Many of America’s historic dining establishments are still serving patrons today. Don’t assume the Northeast is the only place in the U.S. that’s home to these old-time eateries. Dotted throughout the country are a variety of taverns and restaurants that have withstood the test of time. Each one has its own unique story to tell.
Louis’ Lunch (1895)
New Haven, CT
“Give me two cheese works, a salad and a birch.” That’s how a local would order a burger in this legendary establishment. This tiny red brick building has the esteemed honor of being recognized by the Library of Congress as the Birthplace of the Hamburger. Patrons will experience a true taste of history as the burgers are grilled on the original cast-iron grills. Louis’ remains family owned and operated by 4th generation descendants.
The dining options are made simple by only serving burgers. Each burger is placed on white toast with the limited topping options of cheese, onion and tomato. Save yourself the embarrassment of asking for ketchup as you won’t find any Heinz 57 at this burger joint. The owners believe it would only mask the quality of the fine meats that go into their legendary sandwiches.
Buckhorn Exchange (1893)
Buckhorn opened in 1893 and soon began serving cattlemen, miners and Indian Chiefs. Five presidents and countless Hollywood celebs have made a stop at Buckhorn. Today, patrons can still feast on bison, elk and quail while surrounded by taxidermy. This iconic steakhouse continues to give guests a true Wild West experience.
McGillin’s Olde Ale House (1860)
If you find yourself in Philly in March, be sure to celebrate St. Patrick’s Day at the oldest continuously operating tavern in the city. McGillin’s serves up the usual pub grub making it the perfect stop for a casual evening out. It’s a bit tricky to find, as it's in an alleyway, but this iconic pub is well worth the scavenger hunt.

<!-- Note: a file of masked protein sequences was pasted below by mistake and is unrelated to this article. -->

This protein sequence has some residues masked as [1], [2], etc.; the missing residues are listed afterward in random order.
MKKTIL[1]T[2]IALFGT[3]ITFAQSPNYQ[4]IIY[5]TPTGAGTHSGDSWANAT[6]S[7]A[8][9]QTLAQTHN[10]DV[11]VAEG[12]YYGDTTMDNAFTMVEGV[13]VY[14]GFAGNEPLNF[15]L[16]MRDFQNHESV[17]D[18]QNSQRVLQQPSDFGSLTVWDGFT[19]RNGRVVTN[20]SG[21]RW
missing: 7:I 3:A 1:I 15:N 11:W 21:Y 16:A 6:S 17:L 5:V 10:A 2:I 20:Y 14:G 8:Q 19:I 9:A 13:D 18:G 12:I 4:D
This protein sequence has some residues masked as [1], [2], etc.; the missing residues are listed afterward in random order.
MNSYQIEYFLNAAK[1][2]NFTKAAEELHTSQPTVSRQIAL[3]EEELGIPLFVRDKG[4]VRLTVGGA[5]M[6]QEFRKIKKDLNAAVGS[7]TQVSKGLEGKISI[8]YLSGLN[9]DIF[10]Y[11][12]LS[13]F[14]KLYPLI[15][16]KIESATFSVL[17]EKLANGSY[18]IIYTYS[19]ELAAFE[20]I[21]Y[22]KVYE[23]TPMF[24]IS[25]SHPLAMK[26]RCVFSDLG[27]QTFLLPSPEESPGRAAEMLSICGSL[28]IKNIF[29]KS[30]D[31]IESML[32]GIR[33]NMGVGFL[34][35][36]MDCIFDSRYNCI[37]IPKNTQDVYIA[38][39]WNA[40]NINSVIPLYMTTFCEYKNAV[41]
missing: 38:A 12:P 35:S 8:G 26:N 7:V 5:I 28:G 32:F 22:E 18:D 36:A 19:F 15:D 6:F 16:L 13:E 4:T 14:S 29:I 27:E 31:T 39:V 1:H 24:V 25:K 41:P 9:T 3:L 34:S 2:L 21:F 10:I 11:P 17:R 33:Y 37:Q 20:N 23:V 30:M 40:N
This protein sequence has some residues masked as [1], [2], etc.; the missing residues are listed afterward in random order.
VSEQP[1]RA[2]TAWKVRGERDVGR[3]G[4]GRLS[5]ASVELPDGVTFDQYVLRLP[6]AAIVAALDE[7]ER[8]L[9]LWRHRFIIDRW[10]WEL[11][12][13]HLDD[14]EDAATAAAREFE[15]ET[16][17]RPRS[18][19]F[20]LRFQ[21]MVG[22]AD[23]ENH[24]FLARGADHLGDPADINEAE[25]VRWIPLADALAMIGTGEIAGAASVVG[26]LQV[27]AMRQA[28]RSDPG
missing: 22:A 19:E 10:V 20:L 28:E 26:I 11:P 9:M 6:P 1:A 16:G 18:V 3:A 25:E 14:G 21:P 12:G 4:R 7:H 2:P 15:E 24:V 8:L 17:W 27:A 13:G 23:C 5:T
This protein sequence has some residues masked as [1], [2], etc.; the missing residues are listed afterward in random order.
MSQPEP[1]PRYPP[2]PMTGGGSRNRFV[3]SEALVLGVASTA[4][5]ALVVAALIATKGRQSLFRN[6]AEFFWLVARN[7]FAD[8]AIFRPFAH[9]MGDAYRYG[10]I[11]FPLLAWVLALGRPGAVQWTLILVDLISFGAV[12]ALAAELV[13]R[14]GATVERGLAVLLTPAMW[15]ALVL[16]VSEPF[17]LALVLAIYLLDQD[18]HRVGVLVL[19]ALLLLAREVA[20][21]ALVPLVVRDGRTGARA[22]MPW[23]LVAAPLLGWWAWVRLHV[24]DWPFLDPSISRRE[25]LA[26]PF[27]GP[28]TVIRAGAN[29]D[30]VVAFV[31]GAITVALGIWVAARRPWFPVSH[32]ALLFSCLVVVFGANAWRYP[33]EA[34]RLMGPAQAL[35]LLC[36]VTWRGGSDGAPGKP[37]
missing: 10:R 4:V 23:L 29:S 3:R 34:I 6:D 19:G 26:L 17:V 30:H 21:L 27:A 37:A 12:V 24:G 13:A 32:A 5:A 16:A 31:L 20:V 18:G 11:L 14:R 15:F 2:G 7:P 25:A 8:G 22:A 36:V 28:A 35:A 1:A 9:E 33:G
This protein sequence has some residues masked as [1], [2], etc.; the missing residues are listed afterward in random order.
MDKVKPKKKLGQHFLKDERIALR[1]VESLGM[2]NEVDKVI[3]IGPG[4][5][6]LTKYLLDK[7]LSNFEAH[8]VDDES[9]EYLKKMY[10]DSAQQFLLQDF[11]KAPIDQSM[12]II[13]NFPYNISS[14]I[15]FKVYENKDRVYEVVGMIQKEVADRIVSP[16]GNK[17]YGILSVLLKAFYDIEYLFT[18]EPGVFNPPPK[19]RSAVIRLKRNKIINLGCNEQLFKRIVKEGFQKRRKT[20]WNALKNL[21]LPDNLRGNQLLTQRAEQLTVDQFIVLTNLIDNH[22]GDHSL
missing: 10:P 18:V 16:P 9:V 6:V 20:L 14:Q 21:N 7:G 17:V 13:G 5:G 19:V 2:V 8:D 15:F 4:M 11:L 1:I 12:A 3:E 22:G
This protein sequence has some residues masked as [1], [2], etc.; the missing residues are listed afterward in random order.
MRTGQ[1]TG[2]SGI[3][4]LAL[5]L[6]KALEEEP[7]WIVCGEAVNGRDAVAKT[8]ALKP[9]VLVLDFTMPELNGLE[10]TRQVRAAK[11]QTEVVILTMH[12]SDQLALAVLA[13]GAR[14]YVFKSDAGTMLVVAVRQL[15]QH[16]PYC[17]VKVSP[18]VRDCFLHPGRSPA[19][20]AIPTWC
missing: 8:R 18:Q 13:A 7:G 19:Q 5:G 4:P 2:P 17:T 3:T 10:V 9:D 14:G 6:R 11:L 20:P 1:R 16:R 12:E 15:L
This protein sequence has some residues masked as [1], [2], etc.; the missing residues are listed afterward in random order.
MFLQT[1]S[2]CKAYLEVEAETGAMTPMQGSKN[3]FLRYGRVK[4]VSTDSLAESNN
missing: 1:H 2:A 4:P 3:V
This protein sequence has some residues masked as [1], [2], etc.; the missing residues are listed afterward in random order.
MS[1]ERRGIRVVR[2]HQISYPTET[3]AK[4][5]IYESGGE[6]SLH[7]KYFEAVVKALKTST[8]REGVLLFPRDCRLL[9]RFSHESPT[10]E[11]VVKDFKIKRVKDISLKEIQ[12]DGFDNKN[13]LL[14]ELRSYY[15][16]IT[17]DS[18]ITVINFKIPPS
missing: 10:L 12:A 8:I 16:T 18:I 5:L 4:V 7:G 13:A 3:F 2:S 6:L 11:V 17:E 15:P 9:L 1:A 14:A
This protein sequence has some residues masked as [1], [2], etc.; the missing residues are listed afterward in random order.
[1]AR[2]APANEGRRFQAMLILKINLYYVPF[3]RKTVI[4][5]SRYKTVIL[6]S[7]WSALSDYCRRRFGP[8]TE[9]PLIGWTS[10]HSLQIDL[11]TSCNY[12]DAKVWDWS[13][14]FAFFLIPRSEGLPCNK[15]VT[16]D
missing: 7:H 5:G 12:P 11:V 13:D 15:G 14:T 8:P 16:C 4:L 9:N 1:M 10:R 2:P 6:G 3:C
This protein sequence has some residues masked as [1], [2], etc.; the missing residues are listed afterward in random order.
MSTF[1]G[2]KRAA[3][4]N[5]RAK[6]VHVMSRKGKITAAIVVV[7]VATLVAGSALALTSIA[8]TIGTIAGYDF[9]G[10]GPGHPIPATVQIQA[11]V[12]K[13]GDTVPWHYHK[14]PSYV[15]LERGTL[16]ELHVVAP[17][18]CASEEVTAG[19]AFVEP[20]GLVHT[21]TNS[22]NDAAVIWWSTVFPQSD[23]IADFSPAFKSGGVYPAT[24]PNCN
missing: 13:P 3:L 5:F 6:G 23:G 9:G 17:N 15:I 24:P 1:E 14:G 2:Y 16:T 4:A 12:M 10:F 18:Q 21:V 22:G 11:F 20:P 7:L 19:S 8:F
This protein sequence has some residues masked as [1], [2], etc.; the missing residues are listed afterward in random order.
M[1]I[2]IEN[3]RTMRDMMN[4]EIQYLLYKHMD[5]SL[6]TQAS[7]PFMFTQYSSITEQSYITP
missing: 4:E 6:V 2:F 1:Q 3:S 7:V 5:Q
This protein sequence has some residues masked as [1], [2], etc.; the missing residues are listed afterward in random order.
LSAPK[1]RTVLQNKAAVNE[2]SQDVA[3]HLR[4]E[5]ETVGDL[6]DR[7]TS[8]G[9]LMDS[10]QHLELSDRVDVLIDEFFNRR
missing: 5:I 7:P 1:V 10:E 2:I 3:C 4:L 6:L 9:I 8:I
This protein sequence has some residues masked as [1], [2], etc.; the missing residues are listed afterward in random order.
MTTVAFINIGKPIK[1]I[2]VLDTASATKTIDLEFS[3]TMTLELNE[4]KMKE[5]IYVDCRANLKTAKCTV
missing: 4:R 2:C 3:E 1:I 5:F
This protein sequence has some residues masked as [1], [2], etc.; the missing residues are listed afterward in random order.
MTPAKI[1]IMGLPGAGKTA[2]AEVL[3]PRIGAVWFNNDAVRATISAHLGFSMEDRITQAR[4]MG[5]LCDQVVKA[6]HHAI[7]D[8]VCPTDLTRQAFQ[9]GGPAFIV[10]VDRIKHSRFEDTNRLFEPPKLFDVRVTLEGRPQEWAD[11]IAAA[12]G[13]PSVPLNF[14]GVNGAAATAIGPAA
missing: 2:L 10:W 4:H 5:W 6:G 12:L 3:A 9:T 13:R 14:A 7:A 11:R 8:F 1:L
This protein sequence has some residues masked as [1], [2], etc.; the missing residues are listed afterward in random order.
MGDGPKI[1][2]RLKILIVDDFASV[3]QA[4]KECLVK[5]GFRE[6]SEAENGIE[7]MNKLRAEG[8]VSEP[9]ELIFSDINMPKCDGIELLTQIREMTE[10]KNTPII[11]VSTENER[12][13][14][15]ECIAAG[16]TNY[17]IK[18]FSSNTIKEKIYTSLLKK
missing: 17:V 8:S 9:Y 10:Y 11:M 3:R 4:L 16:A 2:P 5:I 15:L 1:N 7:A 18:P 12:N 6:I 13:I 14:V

Old Ebbitt Grill (1856)
Washington’s first recorded saloon has served an impressive list of U.S. presidents. With an antique clock placed above its original revolving door, Old Ebbitt’s has maintained its signature charm from the days when Theodore Roosevelt was a regular. It’s rumored that Teddy himself bagged the animal heads that adorn the walls.
Tadich Grill (1849)
San Francisco, CA
Tadich Grill hasn’t changed much since opening in 1849. Known as the oldest restaurant in California, it’s famous for having the freshest expertly prepared seafood around. Keep in mind that no reservations are taken and, as you can imagine, the place is always packed.
Antoine’s Restaurant (1840)
New Orleans, LA
Antoine’s is not only the oldest French-Creole restaurant in New Orleans, but it's still owned and operated by the original family. Antoine’s son, Jules, is credited with creating Oysters Rockefeller within this famous establishment. The secret family recipe remains a closely guarded secret though it has been duplicated throughout the years. Each dining area is uniquely themed. The walls throughout the eatery are adorned with pictures and historic memorabilia. There’s even an original Thomas Edison lightbulb remaining in the building.
Union Oyster House (1826)
There’s no better place in Boston to soak in some American history while deciding on a menu full of New England favorites. Located on the legendary Freedom Trail, Union Oyster House is steeped in old world charm. The building itself dates back to 1742 and once housed an import business, publishing house and colonial offices before being known as the spot for some “wicked good chowdah.”
Griswold Inn (1776)
Known as the “Gris” by locals, this historic inn has been serving the public for 242 years. The Gris is one of the oldest continuously operating inns in America. It’s no wonder it was a colonial time hot spot as it’s perfectly situated between Hartford and New York City. In the historic dining room you can feast on traditional American fare in a cozy, warm setting.
Fraunces Tavern (1762)
New York, NY
You won’t find much more of a historic dining experience than in an establishment where George Washington not only dined but address the troops in 1783. Nestled in New York City’s financial district, Fraunces is known as the oldest restaurant in the city. Exuding warmth and charm with its dark oak paneling, this tavern gives off that historic vibe. The menu includes many original items like their rich and creamy pot pie.
White Horse Tavern (1673)
This warm and cozy tavern has been serving patrons for the past 350 years. It’s the perfect spot to cozy up to a roaring fire on a crisp New England evening. The tavern once housed pirates and is rumored to be haunted. With a long history like that, why would anyone question it?